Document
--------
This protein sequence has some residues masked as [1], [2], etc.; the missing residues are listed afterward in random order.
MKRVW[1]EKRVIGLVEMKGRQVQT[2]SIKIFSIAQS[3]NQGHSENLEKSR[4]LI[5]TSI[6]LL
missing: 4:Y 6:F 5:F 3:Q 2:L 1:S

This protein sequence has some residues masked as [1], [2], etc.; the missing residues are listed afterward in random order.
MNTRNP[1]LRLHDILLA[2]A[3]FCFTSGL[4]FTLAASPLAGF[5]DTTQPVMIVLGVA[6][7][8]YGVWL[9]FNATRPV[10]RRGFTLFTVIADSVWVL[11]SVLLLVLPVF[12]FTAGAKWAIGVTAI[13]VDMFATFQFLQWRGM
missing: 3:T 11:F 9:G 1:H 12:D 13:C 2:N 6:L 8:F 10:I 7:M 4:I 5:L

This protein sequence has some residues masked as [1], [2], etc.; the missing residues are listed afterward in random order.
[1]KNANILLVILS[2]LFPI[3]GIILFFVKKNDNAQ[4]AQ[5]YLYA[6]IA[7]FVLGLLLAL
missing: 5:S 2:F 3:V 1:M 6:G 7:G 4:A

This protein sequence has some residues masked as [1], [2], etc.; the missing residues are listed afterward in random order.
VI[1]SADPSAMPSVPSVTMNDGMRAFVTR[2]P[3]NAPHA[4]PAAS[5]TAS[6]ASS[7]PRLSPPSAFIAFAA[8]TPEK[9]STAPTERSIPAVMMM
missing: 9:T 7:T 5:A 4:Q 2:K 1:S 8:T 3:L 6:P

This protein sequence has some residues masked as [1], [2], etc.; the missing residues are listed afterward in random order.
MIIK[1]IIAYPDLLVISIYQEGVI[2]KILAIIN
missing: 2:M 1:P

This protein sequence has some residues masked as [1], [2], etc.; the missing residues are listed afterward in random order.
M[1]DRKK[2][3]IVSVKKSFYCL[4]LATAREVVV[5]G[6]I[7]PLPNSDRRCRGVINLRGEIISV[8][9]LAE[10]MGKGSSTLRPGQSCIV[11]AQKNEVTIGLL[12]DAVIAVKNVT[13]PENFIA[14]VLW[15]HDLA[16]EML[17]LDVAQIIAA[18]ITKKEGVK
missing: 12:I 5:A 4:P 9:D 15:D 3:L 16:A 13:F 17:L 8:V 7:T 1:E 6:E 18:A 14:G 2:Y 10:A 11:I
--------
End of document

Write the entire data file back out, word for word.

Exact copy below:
This protein sequence has some residues masked as [1], [2], etc.; the missing residues are listed afterward in random order.
MKRVW[1]EKRVIGLVEMKGRQVQT[2]SIKIFSIAQS[3]NQGHSENLEKSR[4]LI[5]TSI[6]LL
missing: 4:Y 6:F 5:F 3:Q 2:L 1:S

This protein sequence has some residues masked as [1], [2], etc.; the missing residues are listed afterward in random order.
MNTRNP[1]LRLHDILLA[2]A[3]FCFTSGL[4]FTLAASPLAGF[5]DTTQPVMIVLGVA[6][7][8]YGVWL[9]FNATRPV[10]RRGFTLFTVIADSVWVL[11]SVLLLVLPVF[12]FTAGAKWAIGVTAI[13]VDMFATFQFLQWRGM
missing: 3:T 11:F 9:G 1:H 12:D 13:C 2:N 6:L 8:F 10:I 7:M 4:I 5:L

This protein sequence has some residues masked as [1], [2], etc.; the missing residues are listed afterward in random order.
[1]KNANILLVILS[2]LFPI[3]GIILFFVKKNDNAQ[4]AQ[5]YLYA[6]IA[7]FVLGLLLAL
missing: 5:S 2:F 3:V 1:M 6:G 7:G 4:A

This protein sequence has some residues masked as [1], [2], etc.; the missing residues are listed afterward in random order.
VI[1]SADPSAMPSVPSVTMNDGMRAFVTR[2]P[3]NAPHA[4]PAAS[5]TAS[6]ASS[7]PRLSPPSAFIAFAA[8]TPEK[9]STAPTERSIPAVMMM
missing: 9:T 7:T 5:A 4:Q 2:K 1:S 8:T 3:L 6:P

This protein sequence has some residues masked as [1], [2], etc.; the missing residues are listed afterward in random order.
MIIK[1]IIAYPDLLVISIYQEGVI[2]KILAIIN
missing: 2:M 1:P

This protein sequence has some residues masked as [1], [2], etc.; the missing residues are listed afterward in random order.
M[1]DRKK[2][3]IVSVKKSFYCL[4]LATAREVVV[5]G[6]I[7]PLPNSDRRCRGVINLRGEIISV[8][9]LAE[10]MGKGSSTLRPGQSCIV[11]AQKNEVTIGLL[12]DAVIAVKNVT[13]PENFIA[14]VLW[15]HDLA[16]EML[17]LDVAQIIAA[18]ITKKEGVK
missing: 12:I 5:A 4:P 9:D 15:D 3:L 16:A 13:F 17:L 8:V 7:T 1:E 6:E 18:A 14:G 2:Y 10:A 11:I